UFC on Fuel TV 8 Predictions

With just 10 weeks to go before I graduate college, this borderline intrepid reporter decided to start posting a little more. For now on, each UFC event (and maybe a few non-UFC ones) will get their own prediction post by yours truly. Hopefully my first installment of 2013 will help my readers win a few dollars in the new year.

Wanderlei Silva (+220) vs. Brian Stann (-280)

After seven years away from Japan, Silva returns to the nation where he became a legend with a few more gray hairs, wrinkles and losses. But that’s not to say he isn’t a threat to every man in the Middleweight and Light Heavyweight ranks. The author of 24 knockout victories and three Fight of the Year honors has never been this big of an underdog, so he’ll certainly have a chip on his shoulder when entering the ring. In fact, the last time he was +150 or worse was against Cung Le: his last win.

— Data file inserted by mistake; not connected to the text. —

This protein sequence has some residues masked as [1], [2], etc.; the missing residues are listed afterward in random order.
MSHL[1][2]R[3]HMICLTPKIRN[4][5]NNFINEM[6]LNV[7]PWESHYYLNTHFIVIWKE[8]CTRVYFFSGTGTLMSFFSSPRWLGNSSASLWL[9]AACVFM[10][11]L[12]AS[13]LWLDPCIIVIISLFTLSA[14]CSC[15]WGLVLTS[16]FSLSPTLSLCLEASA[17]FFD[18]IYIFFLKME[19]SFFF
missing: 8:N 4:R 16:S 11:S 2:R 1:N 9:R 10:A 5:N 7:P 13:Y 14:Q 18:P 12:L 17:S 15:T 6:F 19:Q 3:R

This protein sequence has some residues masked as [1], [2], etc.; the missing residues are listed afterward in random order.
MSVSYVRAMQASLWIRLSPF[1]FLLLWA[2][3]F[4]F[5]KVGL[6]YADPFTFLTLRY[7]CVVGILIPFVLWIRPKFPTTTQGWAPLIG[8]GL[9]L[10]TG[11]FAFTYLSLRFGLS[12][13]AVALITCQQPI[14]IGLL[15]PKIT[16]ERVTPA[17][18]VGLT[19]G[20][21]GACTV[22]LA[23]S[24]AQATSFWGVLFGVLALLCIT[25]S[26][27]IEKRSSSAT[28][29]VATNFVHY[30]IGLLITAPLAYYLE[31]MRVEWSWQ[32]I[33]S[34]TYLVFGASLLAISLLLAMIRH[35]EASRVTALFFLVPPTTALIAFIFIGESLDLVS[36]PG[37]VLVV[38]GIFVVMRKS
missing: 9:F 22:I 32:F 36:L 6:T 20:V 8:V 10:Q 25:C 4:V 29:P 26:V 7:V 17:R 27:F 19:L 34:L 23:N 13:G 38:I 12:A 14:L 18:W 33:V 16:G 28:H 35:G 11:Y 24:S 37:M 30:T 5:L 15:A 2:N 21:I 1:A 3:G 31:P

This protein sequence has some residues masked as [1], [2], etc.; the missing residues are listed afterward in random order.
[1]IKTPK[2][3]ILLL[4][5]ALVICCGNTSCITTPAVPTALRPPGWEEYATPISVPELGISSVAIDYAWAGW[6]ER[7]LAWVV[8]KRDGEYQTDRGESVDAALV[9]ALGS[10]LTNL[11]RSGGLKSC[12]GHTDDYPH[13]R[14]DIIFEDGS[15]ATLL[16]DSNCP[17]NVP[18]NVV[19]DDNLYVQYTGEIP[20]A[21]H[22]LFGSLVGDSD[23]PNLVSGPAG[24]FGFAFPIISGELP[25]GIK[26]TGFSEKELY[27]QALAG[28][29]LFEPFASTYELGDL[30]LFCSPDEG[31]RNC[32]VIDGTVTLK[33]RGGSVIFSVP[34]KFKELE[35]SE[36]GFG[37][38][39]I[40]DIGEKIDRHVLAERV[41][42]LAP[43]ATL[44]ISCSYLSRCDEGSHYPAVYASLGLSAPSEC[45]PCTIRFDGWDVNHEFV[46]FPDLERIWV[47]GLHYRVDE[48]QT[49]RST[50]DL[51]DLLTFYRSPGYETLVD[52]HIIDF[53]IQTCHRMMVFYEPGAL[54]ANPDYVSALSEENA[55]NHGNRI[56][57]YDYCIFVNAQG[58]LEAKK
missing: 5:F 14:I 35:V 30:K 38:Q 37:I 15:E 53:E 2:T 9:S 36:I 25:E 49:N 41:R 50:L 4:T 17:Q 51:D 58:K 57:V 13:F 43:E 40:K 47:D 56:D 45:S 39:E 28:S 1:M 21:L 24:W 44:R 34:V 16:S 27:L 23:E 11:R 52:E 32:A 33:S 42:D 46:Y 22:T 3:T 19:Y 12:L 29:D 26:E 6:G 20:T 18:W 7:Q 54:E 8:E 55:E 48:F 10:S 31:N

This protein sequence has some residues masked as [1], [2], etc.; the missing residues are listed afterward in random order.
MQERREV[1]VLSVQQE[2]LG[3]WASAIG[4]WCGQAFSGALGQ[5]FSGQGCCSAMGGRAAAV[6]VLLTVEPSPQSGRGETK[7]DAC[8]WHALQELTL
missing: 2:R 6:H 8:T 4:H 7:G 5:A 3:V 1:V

Stann has accomplished more outside the ring than anyone in UFC history. A Silver Star recipient during the Iraq war, he’s one of the best fighters ever produced by the Marine Corps Martial Arts Program. The former WEC Light Heavyweight Champion has heavy hands and hasn’t been knocked out since 2008, so he’s got more than a puncher’s chance in a standup battle. But he’s lost three of his last five bouts at Light Heavyweight, including that KO loss in ’08.

Odds are this fight won’t go to the ground, but if it does, neither fighter is easy to submit. This one will probably go three rounds with both fighters bloodied and bruised in the end. This is a much closer bout than the betting odds dictate, but with Silva returning to Japan, I give him the nod.